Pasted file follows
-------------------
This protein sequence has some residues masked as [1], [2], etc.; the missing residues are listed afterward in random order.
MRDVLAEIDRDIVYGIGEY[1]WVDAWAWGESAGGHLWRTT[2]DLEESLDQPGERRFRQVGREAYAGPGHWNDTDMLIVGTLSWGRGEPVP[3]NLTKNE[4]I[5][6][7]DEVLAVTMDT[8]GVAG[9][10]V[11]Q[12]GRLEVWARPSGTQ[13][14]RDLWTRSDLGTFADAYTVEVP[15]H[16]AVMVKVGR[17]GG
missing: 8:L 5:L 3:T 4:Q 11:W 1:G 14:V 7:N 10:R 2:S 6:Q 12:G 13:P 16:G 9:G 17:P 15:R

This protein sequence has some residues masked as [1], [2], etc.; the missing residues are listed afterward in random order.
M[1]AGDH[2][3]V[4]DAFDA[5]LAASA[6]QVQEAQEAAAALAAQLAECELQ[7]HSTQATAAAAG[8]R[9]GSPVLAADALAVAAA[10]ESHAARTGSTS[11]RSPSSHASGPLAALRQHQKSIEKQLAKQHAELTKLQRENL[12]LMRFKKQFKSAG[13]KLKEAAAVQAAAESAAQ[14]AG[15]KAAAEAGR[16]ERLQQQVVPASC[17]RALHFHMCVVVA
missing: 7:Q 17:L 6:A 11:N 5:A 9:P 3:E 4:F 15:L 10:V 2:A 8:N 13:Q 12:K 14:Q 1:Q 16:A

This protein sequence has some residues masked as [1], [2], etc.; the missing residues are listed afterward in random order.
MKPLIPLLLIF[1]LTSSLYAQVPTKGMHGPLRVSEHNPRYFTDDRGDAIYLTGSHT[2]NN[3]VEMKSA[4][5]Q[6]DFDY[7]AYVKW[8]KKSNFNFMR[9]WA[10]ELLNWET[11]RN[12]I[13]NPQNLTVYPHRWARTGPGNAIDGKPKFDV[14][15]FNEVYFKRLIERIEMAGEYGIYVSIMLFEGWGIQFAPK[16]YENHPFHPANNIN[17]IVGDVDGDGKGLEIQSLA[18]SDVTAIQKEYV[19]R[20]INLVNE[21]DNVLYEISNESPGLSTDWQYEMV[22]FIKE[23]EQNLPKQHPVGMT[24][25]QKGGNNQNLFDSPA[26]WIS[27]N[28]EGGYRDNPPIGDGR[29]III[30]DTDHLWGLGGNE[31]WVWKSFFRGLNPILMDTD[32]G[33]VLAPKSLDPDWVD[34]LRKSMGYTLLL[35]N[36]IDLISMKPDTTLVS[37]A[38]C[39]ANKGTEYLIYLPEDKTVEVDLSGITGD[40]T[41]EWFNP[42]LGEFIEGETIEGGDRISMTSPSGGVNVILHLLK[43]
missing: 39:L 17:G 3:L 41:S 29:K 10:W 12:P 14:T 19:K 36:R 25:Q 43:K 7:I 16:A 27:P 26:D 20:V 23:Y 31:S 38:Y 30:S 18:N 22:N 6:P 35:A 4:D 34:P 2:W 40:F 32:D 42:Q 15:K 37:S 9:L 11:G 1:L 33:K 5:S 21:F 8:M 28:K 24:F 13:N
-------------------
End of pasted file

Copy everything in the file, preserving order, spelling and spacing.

This protein sequence has some residues masked as [1], [2], etc.; the missing residues are listed afterward in random order.
MRDVLAEIDRDIVYGIGEY[1]WVDAWAWGESAGGHLWRTT[2]DLEESLDQPGERRFRQVGREAYAGPGHWNDTDMLIVGTLSWGRGEPVP[3]NLTKNE[4]I[5][6][7]DEVLAVTMDT[8]GVAG[9][10]V[11]Q[12]GRLEVWARPSGTQ[13][14]RDLWTRSDLGTFADAYTVEVP[15]H[16]AVMVKVGR[17]GG
missing: 8:L 5:L 3:T 4:Q 11:W 1:G 14:V 7:N 10:R 2:S 6:Q 12:G 13:P 16:G 9:G 17:P 15:R

This protein sequence has some residues masked as [1], [2], etc.; the missing residues are listed afterward in random order.
M[1]AGDH[2][3]V[4]DAFDA[5]LAASA[6]QVQEAQEAAAALAAQLAECELQ[7]HSTQATAAAAG[8]R[9]GSPVLAADALAVAAA[10]ESHAARTGSTS[11]RSPSSHASGPLAALRQHQKSIEKQLAKQHAELTKLQRENL[12]LMRFKKQFKSAG[13]KLKEAAAVQAAAESAAQ[14]AG[15]KAAAEAGR[16]ERLQQQVVPASC[17]RALHFHMCVVVA
missing: 7:Q 17:L 6:A 11:N 5:A 9:P 3:E 4:F 15:L 10:V 2:A 8:N 13:Q 12:K 14:Q 1:Q 16:A

This protein sequence has some residues masked as [1], [2], etc.; the missing residues are listed afterward in random order.
MKPLIPLLLIF[1]LTSSLYAQVPTKGMHGPLRVSEHNPRYFTDDRGDAIYLTGSHT[2]NN[3]VEMKSA[4][5]Q[6]DFDY[7]AYVKW[8]KKSNFNFMR[9]WA[10]ELLNWET[11]RN[12]I[13]NPQNLTVYPHRWARTGPGNAIDGKPKFDV[14][15]FNEVYFKRLIERIEMAGEYGIYVSIMLFEGWGIQFAPK[16]YENHPFHPANNIN[17]IVGDVDGDGKGLEIQSLA[18]SDVTAIQKEYV[19]R[20]INLVNE[21]DNVLYEISNESPGLSTDWQYEMV[22]FIKE[23]EQNLPKQHPVGMT[24][25]QKGGNNQNLFDSPA[26]WIS[27]N[28]EGGYRDNPPIGDGR[29]III[30]DTDHLWGLGGNE[31]WVWKSFFRGLNPILMDTD[32]G[33]VLAPKSLDPDWVD[34]LRKSMGYTLLL[35]N[36]IDLISMKPDTTLVS[37]A[38]C[39]ANKGTEYLIYLPEDKTVEVDLSGITGD[40]T[41]EWFNP[42]LGEFIEGETIEGGDRISMTSPSGGVNVILHLLK[43]
missing: 39:L 17:G 3:L 41:S 29:K 10:W 12:P 14:T 19:K 36:R 25:Q 43:K 7:I 16:A 27:P 26:D 20:V 23:Y 31:S 38:Y 30:S 18:N 22:N 6:P 35:A 4:D 34:P 2:W 40:F 32:D 42:Q 15:K 37:S 9:L 11:G 1:L 33:K 5:S 21:F 8:M 28:K 24:F 13:N